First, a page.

Unconditional Parenting



Through my 14 months of parenting, I have always known what my role is.  My sole responsibility is to tend to Selah’s needs.  Is she hungry?  Is she thirsty?  Is she tired?  These questions constantly run on spin cycle in my head throughout the day.  As we enter further into toddlerhood, I am seeing my role begin to change.  My focus is not centered on her physical needs anymore, even though those needs are still high on her priority list.  As Selah grows, her emotional, mental, and spiritual needs are beginning to cry out for more attention.

To say parenting is overwhelming would be the understatement of the year.  My shoulders weigh heavily from carrying the burden of Selah’s livelihood; making sure she is still living and breathing every morning.  But now taking on the weight of her personhood; what she is and what she will become, is a burden that would easily make anyone cower in fear.  Contrary to popular belief, this is a task for the few, not for all.  Parenting is not something everyone is called to do, nor should do.  But I accepted this task when I decided to have a family.

I believe that who Selah will become, for the most part, is innate.  As her parent, I feel it is my responsibility to bring out what is already there inside of her.  Sure, I want to expose her to what the world has to offer, but I do so in order to discover what she likes and dislikes.  It was my husband and my decision that we will never squash the interests we discover Selah has.  If Selah enjoys building things, we want to get her all the Legos, building blocks, and Lincoln Logs we can find.  If Selah likes to help mommy clean the house, then we are going to get her all the tot-sized cleaning toys we can find.  For those of you who know me, I do identify myself as a feminist.  So yes, the idea of her enjoying domesticity is a fear of mine. But as I stated before, I have already made the decision to bring out who Selah innately is.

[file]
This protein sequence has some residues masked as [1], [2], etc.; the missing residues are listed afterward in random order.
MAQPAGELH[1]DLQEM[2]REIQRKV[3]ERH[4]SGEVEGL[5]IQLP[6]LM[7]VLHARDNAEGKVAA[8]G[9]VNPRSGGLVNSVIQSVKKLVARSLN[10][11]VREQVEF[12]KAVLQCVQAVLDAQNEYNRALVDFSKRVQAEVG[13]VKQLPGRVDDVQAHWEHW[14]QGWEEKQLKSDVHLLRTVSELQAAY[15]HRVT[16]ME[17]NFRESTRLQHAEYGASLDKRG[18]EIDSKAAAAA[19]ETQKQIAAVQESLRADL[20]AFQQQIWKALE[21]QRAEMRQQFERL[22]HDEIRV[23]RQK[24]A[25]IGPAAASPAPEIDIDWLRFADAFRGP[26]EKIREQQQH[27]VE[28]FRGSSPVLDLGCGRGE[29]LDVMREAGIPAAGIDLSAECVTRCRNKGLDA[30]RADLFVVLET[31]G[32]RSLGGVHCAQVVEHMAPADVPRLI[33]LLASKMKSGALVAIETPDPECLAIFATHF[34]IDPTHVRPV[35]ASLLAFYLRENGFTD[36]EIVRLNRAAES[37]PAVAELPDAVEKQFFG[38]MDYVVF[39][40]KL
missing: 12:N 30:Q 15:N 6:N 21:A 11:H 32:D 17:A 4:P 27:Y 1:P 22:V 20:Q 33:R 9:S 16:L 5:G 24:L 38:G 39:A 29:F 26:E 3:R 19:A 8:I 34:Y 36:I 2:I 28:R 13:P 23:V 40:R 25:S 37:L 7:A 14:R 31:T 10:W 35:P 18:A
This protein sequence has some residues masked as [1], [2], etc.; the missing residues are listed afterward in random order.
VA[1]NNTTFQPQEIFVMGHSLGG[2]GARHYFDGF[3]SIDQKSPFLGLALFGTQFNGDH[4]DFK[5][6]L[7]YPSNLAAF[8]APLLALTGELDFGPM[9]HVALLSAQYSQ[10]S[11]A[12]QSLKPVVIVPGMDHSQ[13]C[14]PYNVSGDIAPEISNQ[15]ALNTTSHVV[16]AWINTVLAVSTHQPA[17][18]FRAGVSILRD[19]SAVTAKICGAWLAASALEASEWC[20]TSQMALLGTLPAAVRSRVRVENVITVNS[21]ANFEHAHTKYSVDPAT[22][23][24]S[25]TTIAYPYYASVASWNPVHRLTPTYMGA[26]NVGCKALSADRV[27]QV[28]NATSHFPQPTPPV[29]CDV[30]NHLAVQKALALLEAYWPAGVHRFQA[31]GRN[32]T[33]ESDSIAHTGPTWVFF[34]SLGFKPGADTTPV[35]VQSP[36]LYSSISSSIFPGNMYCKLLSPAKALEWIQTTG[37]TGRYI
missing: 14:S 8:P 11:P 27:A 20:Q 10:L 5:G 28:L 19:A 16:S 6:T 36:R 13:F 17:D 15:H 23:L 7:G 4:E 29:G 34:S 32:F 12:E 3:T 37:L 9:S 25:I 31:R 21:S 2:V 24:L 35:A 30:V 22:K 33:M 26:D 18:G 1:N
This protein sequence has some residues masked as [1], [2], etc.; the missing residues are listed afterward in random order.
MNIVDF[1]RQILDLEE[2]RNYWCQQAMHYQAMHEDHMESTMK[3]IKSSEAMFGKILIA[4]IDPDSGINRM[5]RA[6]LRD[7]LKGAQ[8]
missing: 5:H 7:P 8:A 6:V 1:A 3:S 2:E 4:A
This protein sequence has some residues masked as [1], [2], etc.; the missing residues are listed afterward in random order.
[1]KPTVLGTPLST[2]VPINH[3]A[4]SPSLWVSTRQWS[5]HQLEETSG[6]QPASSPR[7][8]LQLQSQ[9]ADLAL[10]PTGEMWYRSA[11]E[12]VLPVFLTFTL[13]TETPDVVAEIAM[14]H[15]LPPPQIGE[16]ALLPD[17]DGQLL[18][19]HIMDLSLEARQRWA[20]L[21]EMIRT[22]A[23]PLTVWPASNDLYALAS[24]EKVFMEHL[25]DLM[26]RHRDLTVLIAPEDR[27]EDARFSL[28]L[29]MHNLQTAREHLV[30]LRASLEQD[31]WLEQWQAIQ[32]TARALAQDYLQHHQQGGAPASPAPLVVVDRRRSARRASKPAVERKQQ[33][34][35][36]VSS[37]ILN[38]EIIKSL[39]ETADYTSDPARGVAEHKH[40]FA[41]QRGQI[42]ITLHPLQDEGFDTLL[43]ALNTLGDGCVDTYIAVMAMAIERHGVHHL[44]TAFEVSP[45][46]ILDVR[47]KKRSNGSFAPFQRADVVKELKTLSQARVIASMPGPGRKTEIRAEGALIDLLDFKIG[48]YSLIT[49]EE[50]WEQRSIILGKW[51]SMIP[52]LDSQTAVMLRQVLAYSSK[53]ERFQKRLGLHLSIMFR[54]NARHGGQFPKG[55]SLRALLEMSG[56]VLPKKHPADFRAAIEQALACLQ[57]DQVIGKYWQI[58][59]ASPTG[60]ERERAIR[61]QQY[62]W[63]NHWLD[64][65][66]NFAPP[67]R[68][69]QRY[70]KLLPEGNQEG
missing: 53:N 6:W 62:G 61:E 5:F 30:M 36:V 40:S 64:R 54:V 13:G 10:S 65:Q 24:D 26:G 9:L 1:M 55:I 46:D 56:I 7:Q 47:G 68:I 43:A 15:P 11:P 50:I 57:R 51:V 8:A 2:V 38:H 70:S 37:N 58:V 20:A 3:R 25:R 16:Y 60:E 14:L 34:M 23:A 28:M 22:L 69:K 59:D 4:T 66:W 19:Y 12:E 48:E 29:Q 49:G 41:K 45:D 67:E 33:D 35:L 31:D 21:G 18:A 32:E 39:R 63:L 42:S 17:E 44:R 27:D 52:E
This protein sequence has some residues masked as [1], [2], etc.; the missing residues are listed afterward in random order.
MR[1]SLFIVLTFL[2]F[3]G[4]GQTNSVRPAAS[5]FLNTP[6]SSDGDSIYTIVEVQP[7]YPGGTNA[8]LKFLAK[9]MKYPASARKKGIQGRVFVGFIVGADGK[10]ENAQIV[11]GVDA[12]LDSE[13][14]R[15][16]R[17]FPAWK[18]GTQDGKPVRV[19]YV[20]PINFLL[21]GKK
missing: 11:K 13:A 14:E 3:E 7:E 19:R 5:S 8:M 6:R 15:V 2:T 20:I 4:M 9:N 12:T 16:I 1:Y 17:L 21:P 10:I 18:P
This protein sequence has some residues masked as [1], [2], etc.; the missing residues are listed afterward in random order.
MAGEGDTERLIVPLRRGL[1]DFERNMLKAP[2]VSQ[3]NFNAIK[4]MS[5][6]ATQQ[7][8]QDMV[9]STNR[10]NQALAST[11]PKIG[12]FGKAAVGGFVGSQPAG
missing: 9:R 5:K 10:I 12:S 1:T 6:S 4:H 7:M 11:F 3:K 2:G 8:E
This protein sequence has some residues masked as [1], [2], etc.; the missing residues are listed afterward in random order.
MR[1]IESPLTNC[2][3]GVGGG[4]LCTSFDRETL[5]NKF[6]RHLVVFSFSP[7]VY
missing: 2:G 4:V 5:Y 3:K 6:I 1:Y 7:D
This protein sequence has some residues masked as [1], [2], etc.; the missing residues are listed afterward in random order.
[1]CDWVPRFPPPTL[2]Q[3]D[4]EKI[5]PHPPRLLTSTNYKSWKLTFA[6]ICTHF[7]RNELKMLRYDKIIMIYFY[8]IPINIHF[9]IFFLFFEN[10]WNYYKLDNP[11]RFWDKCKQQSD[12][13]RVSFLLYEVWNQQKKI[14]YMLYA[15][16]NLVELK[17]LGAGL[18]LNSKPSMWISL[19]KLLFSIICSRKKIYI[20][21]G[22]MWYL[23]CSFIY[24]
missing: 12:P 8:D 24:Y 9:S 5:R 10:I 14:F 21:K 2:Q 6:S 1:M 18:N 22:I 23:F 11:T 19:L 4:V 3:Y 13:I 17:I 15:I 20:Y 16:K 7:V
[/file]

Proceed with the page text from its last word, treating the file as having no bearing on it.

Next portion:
In theory, most of you have probably agreed with what I just said, but that may not be the case in practice.

If you have been paying attention to the news lately, I’m sure you have read about a little boy who discovered an interest in My Little Pony.  He decided that he wanted a blue My Little Pony backpack which he received.  Upon being bullied at school, it was suggested that he leave his backpack at home as to not encourage bullying.  I remember reading comments on news reports of this incident, where other parents were condemning the mom for even buying the backpack in the first place. I cannot agree with these parents and I cannot agree with the school’s suggestion, because I believe in individual expression.  I believe the problem rests in the hands of the children who bully and their parents, not the child who chose to step outside of his gender box.  This is where the practice of what I said begins to divide some of you.